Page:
it feels like a total pain in the ass to do this at first. but investing some time up front means you have a dog that is pleasant to walk for the rest of its life. the only time kumo pulls at all now is when we're walking with our new puppy -- who is a huge distraction for kumo, and we're having to train both of them to walk on leash together :)

-em
 

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another trick from our trainer that has helped in raising a city pup is using "too bad" when she starts pulling. shaia is also very bad about it. since we walk in the city on sidewalks and there is a traffic threat, if she starts to pull me and walks off a curb at the corner and into the crosswalk without stopping and sitting first, i say TOO BAD and pull her back around and make her sit by my left side for several seconds. this also works when she starts pulling, period. it's time consuming since you may not get very far at first without her dragging you and you stopping every few feet, but you want her to think "hmmmm, she won't let me walk unless i stop pulling her." it has really worked for me since S hates the GL too. soon they hear "too bad" and will stop at that.
 

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OK try this for several days straight.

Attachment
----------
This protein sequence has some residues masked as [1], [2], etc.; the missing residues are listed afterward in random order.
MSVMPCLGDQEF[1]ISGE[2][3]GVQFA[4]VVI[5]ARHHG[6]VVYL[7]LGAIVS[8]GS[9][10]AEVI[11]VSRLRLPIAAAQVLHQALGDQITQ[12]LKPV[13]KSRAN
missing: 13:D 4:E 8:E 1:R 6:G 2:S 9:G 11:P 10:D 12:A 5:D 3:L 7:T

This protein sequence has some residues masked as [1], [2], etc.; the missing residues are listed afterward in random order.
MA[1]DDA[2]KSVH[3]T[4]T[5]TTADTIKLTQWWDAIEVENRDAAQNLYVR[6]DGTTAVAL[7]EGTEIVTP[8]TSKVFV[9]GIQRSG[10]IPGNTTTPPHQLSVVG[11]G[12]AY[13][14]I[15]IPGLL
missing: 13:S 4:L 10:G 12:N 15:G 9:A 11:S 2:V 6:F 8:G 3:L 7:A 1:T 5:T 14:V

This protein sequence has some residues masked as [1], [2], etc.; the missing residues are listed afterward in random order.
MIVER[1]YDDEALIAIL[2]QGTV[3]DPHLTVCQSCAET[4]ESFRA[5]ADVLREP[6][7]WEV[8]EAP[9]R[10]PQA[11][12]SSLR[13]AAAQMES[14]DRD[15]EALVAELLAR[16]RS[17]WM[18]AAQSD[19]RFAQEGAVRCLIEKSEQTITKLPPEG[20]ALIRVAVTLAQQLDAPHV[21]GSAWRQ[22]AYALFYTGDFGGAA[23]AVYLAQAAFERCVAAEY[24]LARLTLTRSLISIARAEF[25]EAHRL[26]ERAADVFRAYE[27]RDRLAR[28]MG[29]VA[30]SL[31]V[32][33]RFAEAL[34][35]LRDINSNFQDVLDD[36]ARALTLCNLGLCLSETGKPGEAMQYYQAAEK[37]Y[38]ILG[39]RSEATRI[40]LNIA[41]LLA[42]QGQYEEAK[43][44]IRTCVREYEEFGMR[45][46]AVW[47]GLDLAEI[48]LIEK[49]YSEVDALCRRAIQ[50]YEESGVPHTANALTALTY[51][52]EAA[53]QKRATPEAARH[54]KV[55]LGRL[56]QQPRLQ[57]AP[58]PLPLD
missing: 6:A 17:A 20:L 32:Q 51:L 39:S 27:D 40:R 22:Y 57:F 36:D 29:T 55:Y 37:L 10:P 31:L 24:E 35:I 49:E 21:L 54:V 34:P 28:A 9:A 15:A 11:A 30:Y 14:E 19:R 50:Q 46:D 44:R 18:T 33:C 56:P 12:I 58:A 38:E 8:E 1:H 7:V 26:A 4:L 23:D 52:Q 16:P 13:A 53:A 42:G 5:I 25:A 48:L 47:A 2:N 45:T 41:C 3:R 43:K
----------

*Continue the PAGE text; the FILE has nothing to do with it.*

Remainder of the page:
every time SADIE pulls, just stop and stand still and ignore sadie
keep doing it and if Sadie doesn't respond then go back inside and NO walk. seriously
by 2nd if not 3rd day..........SADIE WILL CONNECT hmmm i pull and walk ends, i keep pulling and NO walk, no fun

give it a shot
it worked with all 3 doodles here
 

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Discussion Starter · #8 ·
Will try that those tips tomorrow. I literally have leash burns on my hand and my right arm is sore from her pulling!

I keep reading how very important the proper amount of exercise it for this breed but it's no fun right now. :(
 
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Julie just thought of one more thing. Play a game of fetch or something in the back yard if you can first. If they are a little tired they walk better.
 

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i have a doodle 75lb and a beagle 35lb. they both used to pull alot too but not anymore.

what i did was

1. i use gental leader and i keep the leash very short 6 inches from my body
2. every 15min stop for 5 min and let them smell, pee, poo or whenever they like.